broken pot

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broken pot

Post  -keith- on Fri Nov 02, 2012 11:45 pm

Howdy y'all ,
i have a beautiful little pot that i have been saving for some time now. i bought a tree and while shipping the pot was broken ...ok, i bought a pot that just happend to have a tree in it Smile . what i am wondering is can this be be repaired. i do not want to glue it or anything,but was wondering if the cracks can be sealed with clay and refired??? i really don't want to throw it away

-keith-
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Re: broken pot

Post  Brian Van Fleet on Sat Nov 03, 2012 2:44 am

Firing two different states of clay probably won't create a reliable bond. I have had decent luck repairing pots with 5-minute clear epoxy.

It's best to work from the inside and take care not to coat the cracks too heavily, but fit the pieces together, apply epoxy to the inside of the pot along the crack, and wiggle the loose piece just enough to work some of the epoxy in. Start with the bottom piece, and as one section dries, add another back in.

Careful to get the fit right without a lot of movement because grinding pieces too much affects the fit.

Good luck.

Brian Van Fleet
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Re: broken pot

Post  Khaimraj Seepersad on Sat Nov 03, 2012 9:27 am

Keith,

if you prefer a clay fix, seek out the Ceramics folk, you know the moulded stuff. There is a greenware mender that might work. You would be refiring the pot, to 04 or 06, a bit lower than Stoneware/
Best to you.
Khaimraj

Khaimraj Seepersad
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Re: broken pot

Post  JudyB on Sat Nov 03, 2012 11:51 am

I don't know if this will help you, but take a look at this Peter Tea blog post about fixing cracks...

http://peterteabonsai.wordpress.com/2011/10/22/what-a-crack-pot/

JudyB
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Re: broken pot

Post  Ryan B on Sat Nov 03, 2012 3:48 pm

Keith,
I agree with Brian, youre going to have two different states and colors of clay, no matter what you do. And no matter what you do, the crack will always be visible. The only way to reliably retain some value and beauty in the pot is not to minimize the break, but emphasize it. Read: silver or gold repair. This technique is pretty much tradition in Japan, and the effects on some pieces I've seen really add to the beauty of the pot. The Japanese use a type of laquer for this work, but I've had pretty good results with clear epoxy. You're basically going to take gold or silver dust(you can buy "flake" and make your own with a mortar and pestle, this is cheaper), and mix it with the clear epoxy you're going to use to glue the pieces back together. When it dries and sets, buff it flat and shiny. A bit like a Bonsai pot "grill", gaudy but better than a visible crack. You can also do this with chips, filling them with epoxy and buffing flat.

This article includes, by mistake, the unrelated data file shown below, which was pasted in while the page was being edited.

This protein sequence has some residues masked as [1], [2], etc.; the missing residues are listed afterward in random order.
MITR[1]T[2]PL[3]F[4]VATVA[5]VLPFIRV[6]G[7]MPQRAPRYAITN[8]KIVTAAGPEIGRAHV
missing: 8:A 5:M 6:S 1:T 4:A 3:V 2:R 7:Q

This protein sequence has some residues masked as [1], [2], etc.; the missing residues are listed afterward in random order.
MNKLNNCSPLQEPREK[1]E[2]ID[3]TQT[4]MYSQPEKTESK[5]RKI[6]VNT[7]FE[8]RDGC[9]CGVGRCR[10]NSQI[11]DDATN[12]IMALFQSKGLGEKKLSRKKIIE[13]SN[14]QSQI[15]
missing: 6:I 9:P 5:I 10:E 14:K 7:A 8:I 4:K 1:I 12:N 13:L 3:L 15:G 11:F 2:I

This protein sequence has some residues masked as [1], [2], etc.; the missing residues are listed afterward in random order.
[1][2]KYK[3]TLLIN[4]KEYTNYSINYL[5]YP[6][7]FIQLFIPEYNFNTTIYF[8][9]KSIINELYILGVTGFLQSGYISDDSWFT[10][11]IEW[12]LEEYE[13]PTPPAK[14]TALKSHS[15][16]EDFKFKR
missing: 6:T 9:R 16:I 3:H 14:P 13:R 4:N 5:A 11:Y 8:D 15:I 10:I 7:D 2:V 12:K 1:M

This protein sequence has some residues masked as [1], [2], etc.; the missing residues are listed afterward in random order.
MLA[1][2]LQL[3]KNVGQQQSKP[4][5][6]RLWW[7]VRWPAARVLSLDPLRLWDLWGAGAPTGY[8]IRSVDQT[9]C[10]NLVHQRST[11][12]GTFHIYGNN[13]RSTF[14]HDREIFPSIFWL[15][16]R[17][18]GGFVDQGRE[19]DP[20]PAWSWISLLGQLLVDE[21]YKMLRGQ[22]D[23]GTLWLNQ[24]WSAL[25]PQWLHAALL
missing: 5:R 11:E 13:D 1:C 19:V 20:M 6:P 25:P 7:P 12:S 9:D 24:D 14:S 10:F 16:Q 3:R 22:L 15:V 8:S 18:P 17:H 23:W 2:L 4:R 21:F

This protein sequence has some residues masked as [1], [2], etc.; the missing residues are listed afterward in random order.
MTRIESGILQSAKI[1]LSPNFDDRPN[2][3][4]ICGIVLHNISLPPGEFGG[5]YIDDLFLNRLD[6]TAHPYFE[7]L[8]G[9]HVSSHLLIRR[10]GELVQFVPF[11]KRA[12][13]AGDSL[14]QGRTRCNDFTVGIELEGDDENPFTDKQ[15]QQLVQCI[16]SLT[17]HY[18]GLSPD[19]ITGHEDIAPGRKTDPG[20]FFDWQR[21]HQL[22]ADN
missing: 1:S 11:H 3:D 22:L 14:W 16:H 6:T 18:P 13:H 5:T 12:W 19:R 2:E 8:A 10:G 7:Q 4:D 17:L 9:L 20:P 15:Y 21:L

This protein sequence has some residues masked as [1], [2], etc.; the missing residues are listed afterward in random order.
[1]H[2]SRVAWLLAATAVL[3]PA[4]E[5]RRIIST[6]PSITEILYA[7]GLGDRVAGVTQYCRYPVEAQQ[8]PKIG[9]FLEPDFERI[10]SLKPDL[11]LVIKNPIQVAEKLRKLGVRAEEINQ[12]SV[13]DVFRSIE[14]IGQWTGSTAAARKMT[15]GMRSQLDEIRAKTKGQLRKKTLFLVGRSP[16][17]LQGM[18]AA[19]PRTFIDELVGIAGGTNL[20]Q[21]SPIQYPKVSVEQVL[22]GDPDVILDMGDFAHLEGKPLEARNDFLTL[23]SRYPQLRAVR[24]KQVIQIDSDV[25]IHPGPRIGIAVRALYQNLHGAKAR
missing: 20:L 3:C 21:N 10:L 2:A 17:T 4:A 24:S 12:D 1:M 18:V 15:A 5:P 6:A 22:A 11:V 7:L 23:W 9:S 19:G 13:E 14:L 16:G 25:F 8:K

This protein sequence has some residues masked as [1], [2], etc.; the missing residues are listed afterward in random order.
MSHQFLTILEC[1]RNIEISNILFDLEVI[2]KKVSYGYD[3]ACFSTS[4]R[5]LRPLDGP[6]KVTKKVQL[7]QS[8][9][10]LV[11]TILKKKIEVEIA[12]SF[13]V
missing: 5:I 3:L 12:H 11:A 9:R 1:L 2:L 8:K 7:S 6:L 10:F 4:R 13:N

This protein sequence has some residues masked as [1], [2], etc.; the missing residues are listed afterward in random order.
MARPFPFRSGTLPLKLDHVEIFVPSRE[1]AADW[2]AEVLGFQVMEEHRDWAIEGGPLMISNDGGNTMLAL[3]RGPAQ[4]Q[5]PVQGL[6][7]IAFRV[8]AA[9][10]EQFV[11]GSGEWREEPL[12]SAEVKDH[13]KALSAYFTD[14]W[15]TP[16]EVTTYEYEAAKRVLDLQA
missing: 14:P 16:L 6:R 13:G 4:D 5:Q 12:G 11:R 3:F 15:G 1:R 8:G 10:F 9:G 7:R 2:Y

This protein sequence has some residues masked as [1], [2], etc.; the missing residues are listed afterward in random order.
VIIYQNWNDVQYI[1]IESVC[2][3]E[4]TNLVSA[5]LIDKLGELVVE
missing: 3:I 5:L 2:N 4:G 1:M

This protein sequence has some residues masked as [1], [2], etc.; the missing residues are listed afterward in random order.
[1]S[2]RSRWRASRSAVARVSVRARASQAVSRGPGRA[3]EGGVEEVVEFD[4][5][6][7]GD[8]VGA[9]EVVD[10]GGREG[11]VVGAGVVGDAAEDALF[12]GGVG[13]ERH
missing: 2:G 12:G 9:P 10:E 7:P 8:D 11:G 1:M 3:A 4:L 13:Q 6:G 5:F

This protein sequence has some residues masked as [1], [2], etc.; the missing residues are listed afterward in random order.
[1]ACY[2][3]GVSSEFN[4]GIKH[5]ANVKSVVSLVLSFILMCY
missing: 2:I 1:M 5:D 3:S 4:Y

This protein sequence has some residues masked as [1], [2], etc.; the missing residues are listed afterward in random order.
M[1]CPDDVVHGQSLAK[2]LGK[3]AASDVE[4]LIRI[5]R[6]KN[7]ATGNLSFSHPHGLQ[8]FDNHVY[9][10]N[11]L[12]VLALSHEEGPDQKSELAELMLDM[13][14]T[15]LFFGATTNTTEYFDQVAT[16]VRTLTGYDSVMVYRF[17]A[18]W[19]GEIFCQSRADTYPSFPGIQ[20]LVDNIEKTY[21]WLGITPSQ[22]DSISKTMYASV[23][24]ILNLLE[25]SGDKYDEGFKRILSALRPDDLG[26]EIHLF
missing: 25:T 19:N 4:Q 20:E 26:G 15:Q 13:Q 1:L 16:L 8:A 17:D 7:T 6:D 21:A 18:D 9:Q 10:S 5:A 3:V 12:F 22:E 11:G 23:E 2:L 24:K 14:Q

Ryan
http://japanesebonsaipots.net/

Ryan B
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Re: broken pot

Post  -keith- on Sun Nov 04, 2012 8:13 pm

thank you for your responses the last option might be my way to go maybe copper dust left to oxidize, the pot is a soft light green so this may blend better...the good thing is the damage is contained on one side so there is still an undamaged front.ill post pics when the operation happens

-keith-
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Re: broken pot

Post  Ryan B on Sun Nov 04, 2012 8:22 pm

Keith,
While the operation is simple, it's very hard and messy in practice. I f-Ed up my first two attempts pretty good, so you may want to give it a go on some POS pots before you try repairing one you really like. It wasnt until my fourth or 5th gold repair that I was really happy with the result. All were Chinese antiques.
Ryan
http://JapaneseBonsaiPots.net/

Ryan B
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Re: broken pot

Post  -keith- on Tue Nov 06, 2012 1:33 am

thanks for the warning ryan ,but i work with resins and epoxies doing fine repair work on fiberglass materials so hearing the epoxy fix made it the obvious choice ,plus the materials will be free Smile

-keith-
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Re: broken pot

Post  -keith- on Mon Nov 19, 2012 12:49 am

i figuresd i would take some pics of this one while i had some time, its 3 inches H 3 inches W at the rim .i have 2 questions tho,first would you recomend silver or gold for an astetics point of veiw , second any idea the maker i havent found anything in the referances i know of. thanks a bunch






-keith-
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Re: broken pot

Post  Ryan B on Mon Nov 19, 2012 1:01 am

Silver, while it will stand out quite clearly, it will be muted and blend better with the glaze. Seems standard for cream colored pots. Never seen this signature before, probably a hobby potter, though not necessarily, I'm constantly finding chops from recognized great potters that I've never seen before!
Ryan
http://japanesebonsaipots.net/

Ryan B
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Re: broken pot

Post  -keith- on Mon Nov 19, 2012 1:13 am

Seems standard for cream colored pots

its hard to see in the pic ,but the pot is a light green color with pinkish inside ,rim and bottom. i am also interested in the clay it is made out of. it is white and very crystaline

-keith-
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Re: broken pot

Post  Ryan B on Mon Nov 19, 2012 2:01 am

Probably Shigaraki yaki, or, less likely, Bizen Yaki, both of which use often whitish clays which contain large amounts of quartz.
Ryan
http://japanesebonsaipots.net/

Ryan B
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Re: broken pot

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